Tuesday, December 18, 2007

Ultimate quote

"I don't think you failed at UC because your baby didn't make it."

That's a real quote from my favorite homebirth board. Allow me to disagree:

Actually, you DID fail, in the most spectacular, self absorbed and irresponsible way possible. Birth, like any aspect of caring for a child, is not a piece of performance art; it is just one aspect of a deep and abiding responsibility to put the well being of your child above all else. When your baby dies because you chose UC, not only did you fail at childbirth, you failed at parenting. Own that failure, take responsibility for it and let others know that UC kills babies.

There is a new thread on the board entitled "It drives me insane". The poster is decrying the fact that some doctors recommend a C-section for babies who are estimated to weigh over 10 pounds. When I read the first post, I expected responses that would question the scientific evidence for inducing babies to prevent shoulder dystocia. I was utterly shocked to see this:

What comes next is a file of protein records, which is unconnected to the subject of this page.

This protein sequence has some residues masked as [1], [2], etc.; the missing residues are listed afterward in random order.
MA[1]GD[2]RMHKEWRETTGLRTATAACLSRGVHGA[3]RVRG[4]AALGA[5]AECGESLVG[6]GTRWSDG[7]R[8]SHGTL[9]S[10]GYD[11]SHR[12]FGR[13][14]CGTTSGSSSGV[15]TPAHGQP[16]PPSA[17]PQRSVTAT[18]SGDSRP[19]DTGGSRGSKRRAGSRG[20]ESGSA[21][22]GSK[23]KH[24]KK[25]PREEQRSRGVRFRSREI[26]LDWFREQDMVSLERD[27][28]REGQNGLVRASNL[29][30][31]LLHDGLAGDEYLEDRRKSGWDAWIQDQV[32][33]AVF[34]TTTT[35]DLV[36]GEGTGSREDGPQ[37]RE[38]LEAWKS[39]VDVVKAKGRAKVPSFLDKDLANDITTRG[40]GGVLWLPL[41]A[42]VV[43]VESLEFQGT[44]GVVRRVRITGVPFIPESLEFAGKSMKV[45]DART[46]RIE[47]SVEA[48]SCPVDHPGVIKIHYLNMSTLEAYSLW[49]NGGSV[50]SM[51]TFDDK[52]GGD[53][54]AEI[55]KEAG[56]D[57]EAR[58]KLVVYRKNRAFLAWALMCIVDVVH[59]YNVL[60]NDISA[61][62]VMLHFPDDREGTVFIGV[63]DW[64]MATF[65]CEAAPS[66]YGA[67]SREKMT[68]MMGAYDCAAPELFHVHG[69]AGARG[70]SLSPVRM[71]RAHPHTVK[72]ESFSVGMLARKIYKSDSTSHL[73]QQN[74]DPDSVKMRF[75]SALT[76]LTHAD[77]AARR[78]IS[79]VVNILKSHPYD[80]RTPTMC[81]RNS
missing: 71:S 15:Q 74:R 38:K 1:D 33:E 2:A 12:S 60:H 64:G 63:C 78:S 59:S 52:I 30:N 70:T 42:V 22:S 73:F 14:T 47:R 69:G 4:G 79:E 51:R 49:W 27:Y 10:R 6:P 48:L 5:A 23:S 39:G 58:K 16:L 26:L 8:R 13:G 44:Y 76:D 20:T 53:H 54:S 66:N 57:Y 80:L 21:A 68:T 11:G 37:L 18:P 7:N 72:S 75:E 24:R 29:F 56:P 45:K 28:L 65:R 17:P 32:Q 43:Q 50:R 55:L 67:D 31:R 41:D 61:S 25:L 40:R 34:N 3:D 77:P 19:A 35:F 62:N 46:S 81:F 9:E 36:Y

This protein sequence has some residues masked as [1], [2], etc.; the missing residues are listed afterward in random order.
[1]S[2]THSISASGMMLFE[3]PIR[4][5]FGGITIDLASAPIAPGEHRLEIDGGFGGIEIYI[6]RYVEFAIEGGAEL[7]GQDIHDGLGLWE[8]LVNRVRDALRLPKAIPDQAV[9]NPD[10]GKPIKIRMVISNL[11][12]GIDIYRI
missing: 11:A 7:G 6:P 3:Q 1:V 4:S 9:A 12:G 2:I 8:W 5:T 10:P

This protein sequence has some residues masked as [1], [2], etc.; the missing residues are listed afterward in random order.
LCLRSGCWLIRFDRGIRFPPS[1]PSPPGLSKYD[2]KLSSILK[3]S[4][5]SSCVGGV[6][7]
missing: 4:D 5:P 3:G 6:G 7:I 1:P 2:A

... DD was 10 lbs-- when I went in at the beginning of my second pregnancy they tried to schedule me a c-section right then and there to prevent a "too big baby". Uhm, how bout NO!
What's shocking about that? She does not mention that her daughter died because of shoulder dystocia at UC. Her doctor is recommending a C-section because women who have a severe shoulder dystocia in one pregnancy are at much greater risk for having the same thing happen again in a subsequent pregnancy.

Women who are contemplating UC or even homebirth, need to be incredibly wary of taking recommendations from women who consider vaginal delivery more important than the life of the own child. Their self-absorption, in the abstract, before the baby is born, is appalling. However, many of these women are suffering from lack of knowledge or denial. They simply don't understand or believe that their baby could die.

It is incomprehensible that after a baby's death from shoulder dystocia, UC advocates, without the least bit of self consciousness or shame, could mock efforts to prevent death from shoulder dystocia.

edited @11:42 AM


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